His philosophical approach has gone down surprisingly well with the Uruguay team who have a few big names in their line up notably Suarez and Cavani. In Tabarez' own words "Football is a collective game not an individual one. When I want to see stars I look at the sky. I do not coach stars I coach people." Good luck El Maestro!
 England v Sweden. This afternoon's match has historically two closely aligned teams. Swedish football followed English football tactically and structurally very closely for many years. Eriksson and Hodgson (both ex England coaches) won a number of league titles in Sweden early in their career. Southgate in many other ways a breath of fresh air as no connections with that form of tactics - allowing him to develop a more mainland European direction ironic given the Brexit era. The Swedish coah Andersson like Southgate has only ever managed in his domestic league. They also both are keen students of other sports to see what they can learn - Andersson with handball and Southgate with American Sports - notably basketball and their form of football! 
The future for English football as a whole regardless of the outcome of today and indeed the tournament is in a lot of doubt. Every member of the England squad plays in England although the number of English players in the league is a minorirty (see below) - in contrast to few of the Swedish squad playing domestically.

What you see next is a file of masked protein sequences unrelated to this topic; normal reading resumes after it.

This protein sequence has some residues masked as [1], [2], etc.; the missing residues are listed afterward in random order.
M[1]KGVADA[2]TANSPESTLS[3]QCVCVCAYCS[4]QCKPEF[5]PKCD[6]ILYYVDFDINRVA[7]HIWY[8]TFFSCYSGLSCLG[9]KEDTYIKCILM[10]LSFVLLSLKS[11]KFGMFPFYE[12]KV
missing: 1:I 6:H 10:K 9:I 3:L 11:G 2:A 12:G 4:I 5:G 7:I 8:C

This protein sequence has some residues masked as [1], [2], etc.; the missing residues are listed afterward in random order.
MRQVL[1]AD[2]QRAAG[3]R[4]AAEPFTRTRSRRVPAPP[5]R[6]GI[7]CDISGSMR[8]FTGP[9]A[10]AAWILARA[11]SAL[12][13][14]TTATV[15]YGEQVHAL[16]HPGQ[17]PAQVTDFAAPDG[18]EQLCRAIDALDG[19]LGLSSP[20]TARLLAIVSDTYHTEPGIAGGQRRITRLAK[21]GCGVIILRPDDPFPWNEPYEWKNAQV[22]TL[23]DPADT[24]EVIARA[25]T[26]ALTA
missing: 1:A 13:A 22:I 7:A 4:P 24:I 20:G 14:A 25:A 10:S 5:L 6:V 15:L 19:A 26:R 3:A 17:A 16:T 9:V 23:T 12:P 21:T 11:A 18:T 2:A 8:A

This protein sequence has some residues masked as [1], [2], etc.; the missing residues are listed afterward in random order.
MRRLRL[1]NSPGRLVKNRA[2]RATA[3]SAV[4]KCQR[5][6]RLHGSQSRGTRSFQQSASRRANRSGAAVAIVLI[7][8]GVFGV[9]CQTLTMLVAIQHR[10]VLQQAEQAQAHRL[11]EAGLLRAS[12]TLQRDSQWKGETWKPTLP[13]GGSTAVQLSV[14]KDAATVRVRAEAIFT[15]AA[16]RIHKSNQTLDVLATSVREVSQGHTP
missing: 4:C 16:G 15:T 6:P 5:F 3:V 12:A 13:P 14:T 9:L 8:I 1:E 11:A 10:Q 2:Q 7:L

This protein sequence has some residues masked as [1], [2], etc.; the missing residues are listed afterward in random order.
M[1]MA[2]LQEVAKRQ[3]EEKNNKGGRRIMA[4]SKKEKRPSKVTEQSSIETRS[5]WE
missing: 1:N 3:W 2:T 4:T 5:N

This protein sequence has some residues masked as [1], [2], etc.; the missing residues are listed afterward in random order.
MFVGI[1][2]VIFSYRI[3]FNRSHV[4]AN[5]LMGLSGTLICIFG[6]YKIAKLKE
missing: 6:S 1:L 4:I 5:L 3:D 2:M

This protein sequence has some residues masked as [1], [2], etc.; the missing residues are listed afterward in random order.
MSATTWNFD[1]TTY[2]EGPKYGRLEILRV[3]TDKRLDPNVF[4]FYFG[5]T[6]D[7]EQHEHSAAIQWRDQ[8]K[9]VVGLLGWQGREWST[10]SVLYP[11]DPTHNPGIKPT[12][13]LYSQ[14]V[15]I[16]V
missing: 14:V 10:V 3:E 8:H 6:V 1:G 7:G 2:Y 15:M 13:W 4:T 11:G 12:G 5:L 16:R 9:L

On the day after Theresa May announced plans to adopt a soft-ish Brexit she spoke of a work permit system across EU rather than free movement. This system already operates in English Football Leagues (including the Premier League) and indeed Scottish leagues for non- EU players. Essentially this means the player needs to be a regular international with a lot of caps or young and you have paid a lot of money for them recognising their potential The big money dominance of the Premier League from 1992 onwards coincided with the expansion of the EU allowing the cream of European football in England with minimum immigration law fuss - even Scotland got Laudrup and Larsson in the 1990s (established Scandinavian internationals).
Academic research shows that if the free movement of EU footballers had not existed in the Premier League Era and instead a work permit system - which looks quite similar to May's proposals - was in place only 40% of foreign players would have been allowed to play in England. This ban would have included big names like Anelka, Fabregas, Vialli, Mahrez, Kante and Alonso. Post Brexit the English Premier League may become something very different. Southgate may see this as an advantage as his young team may get more English players around them at their clubs. Or it could mean the influence of the more skilful European possession football could diminish.